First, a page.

The Lord’s Prayer is an amendment of the Jewish prayer called the Qaddish. We stated in a previous post that the amendment was just like the amendment Jesus made to the Shema, where a balance between loving God and loving others was achieved in the Jesus Creed. The first half of the Lord’s Prayer, which we looked at here, shows us what it means to turn our love for God into prayer to God. Today’s post will look at the second half of the Lord’s Prayer and show how it embodies love for others.
If we love others, we will pray for others. Notice that the prayers in this part of the Lord’s Prayer are for “us” and not just “me.”
1. Their physical sustenance: “give us this day our daily bread.” Even if the “bread” here is the so-called eschatological manna that God would bring when the Kingdom was fully established, that bread is the enhanced form of physical sustenance. Physical sustenance is important; Christians aren’t full Platonists or dualists. When we love others we think about what they need to exist and to flourish and pray for all sorts of things for them: for their food, for their transportation, for their computers to work or to be fixed or to be returned when stolen, for clothing, for houses, for jobs that change, etc..
2. Their relational health: forgiveness with God and others is the concern of the next petition. Forgiveness is more than our legal standing with God and with others; it is essentially a relationship. Bad relations need some forgiveness. If we love others, we pray for their relationships. Reciprocity is the idea: we want reciprocal relations with others. Even more, many observe that in Matthew the word is “debts” and not (as in Luke) “trespasses” or “sins.” It is entirely possible that Jesus spoke here about economic indebtedness and was thinking about the dawn of Jubilee (Lev 25; see Luke 4 blog). This, too, is part of reciprocity and relationship.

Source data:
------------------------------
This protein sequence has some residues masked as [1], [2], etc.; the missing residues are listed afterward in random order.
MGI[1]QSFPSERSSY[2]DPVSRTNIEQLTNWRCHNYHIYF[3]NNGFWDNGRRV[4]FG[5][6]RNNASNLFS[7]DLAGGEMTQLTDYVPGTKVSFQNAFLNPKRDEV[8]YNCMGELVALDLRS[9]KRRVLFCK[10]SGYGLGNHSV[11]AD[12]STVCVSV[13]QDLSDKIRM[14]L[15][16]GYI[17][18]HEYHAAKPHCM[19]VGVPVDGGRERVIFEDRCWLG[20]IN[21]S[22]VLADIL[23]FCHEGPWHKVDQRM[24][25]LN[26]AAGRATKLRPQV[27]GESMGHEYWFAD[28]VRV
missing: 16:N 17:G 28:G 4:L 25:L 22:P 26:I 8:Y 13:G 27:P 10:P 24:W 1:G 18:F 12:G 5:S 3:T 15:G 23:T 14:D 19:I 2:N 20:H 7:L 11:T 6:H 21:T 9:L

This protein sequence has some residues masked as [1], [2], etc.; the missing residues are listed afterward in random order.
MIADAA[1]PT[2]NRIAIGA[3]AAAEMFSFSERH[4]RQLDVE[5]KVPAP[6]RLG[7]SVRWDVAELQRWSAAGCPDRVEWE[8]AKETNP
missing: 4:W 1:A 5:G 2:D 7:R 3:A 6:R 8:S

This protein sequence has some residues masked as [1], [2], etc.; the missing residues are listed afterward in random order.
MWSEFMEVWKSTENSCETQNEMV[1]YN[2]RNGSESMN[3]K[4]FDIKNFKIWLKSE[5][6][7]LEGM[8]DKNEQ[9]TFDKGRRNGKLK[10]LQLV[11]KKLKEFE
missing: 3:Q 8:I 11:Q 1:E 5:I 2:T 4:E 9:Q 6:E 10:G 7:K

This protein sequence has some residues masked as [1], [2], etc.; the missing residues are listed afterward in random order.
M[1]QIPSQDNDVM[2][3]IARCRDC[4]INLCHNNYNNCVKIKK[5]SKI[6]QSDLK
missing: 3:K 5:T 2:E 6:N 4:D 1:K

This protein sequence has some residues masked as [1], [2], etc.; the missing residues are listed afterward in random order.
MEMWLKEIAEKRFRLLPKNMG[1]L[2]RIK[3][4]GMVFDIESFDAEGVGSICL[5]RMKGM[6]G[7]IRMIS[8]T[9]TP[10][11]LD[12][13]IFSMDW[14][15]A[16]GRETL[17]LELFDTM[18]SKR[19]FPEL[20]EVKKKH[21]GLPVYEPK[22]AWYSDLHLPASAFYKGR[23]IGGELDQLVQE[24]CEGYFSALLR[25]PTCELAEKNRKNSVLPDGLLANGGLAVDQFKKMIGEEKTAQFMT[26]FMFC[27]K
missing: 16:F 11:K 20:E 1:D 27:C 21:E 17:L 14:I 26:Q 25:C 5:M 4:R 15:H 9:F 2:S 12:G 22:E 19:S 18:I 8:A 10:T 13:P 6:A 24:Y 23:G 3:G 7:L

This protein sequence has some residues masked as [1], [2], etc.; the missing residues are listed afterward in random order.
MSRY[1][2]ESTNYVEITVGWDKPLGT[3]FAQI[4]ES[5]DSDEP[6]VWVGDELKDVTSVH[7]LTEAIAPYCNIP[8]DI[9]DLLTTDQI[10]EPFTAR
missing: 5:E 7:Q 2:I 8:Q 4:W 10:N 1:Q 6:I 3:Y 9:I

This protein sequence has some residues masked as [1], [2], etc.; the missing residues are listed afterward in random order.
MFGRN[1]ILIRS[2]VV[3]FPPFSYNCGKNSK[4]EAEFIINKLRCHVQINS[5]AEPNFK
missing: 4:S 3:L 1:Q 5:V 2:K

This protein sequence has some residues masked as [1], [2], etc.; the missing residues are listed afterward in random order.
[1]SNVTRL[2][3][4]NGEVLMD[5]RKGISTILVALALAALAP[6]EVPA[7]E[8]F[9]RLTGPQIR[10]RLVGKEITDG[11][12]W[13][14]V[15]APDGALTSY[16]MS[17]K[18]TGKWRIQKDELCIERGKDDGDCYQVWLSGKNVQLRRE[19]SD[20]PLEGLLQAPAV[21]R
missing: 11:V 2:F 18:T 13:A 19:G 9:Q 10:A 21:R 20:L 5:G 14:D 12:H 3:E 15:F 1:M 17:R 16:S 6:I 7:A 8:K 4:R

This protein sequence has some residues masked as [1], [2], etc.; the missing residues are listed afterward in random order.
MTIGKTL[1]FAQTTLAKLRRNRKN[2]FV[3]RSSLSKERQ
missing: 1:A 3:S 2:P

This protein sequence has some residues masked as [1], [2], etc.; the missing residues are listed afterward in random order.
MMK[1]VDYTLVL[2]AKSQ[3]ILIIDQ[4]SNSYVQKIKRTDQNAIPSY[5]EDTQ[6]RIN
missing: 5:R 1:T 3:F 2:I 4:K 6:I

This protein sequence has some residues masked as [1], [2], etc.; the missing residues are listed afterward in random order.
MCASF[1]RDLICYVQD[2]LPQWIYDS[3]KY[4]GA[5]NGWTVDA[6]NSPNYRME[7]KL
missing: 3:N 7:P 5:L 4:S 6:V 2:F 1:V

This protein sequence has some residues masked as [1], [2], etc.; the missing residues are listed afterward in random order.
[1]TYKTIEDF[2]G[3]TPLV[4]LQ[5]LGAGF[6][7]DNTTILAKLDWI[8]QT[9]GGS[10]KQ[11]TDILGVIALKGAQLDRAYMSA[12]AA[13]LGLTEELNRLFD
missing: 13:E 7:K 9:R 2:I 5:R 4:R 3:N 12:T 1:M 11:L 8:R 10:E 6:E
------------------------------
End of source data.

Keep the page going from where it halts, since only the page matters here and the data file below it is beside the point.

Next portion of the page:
3. Their moral formation: whether we think here again of the “temptation” to be the “final ordeal” of history or of a simple temptation, the point is the same. If we love others, we are praying that God will protect those we love from that which can undo them and break them apart. We are concerned that they learn to love God and love others, and we pray to that end.
As you know, the original Lord’s Prayer ended at this point. Some manuscripts add that beautiful closure: “For thine is the kingdom, the power, and the glory, for ever and ever. Amen.” Responsible translations know two things: (1) that wasn’t in the earliest manuscripts but (2) it is fine to include it because prayers need an ending. (By the way, Jews didn’t say “Amen” when they were finished praying; those who were around and heard a prayer said “Amen” if they agreed with the prayer. We look funny saying “I agree” to our own prayers, but it is our custom and it is usually best to leave customs alone. Unless you’re emerging.)